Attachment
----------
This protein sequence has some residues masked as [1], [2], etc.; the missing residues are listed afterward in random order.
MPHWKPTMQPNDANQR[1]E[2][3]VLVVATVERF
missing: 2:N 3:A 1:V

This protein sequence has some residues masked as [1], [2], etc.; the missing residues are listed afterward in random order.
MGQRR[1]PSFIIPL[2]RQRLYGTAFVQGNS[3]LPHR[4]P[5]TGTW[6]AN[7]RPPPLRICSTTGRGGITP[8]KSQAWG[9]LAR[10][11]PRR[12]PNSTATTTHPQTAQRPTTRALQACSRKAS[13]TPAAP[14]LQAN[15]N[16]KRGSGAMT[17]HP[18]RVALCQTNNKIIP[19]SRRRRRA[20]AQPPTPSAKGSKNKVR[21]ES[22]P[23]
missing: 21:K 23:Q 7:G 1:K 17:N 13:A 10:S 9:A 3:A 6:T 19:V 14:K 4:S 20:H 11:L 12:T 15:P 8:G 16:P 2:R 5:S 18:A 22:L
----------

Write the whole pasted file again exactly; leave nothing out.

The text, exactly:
This protein sequence has some residues masked as [1], [2], etc.; the missing residues are listed afterward in random order.
MPHWKPTMQPNDANQR[1]E[2][3]VLVVATVERF
missing: 2:N 3:A 1:V

This protein sequence has some residues masked as [1], [2], etc.; the missing residues are listed afterward in random order.
MGQRR[1]PSFIIPL[2]RQRLYGTAFVQGNS[3]LPHR[4]P[5]TGTW[6]AN[7]RPPPLRICSTTGRGGITP[8]KSQAWG[9]LAR[10][11]PRR[12]PNSTATTTHPQTAQRPTTRALQACSRKAS[13]TPAAP[14]LQAN[15]N[16]KRGSGAMT[17]HP[18]RVALCQTNNKIIP[19]SRRRRRA[20]AQPPTPSAKGSKNKVR[21]ES[22]P[23]
missing: 21:K 23:Q 7:G 1:K 17:N 13:A 10:S 9:A 3:A 6:T 19:V 14:K 4:S 20:H 11:L 12:T 15:P 8:G 16:P 2:R 5:S 18:A 22:L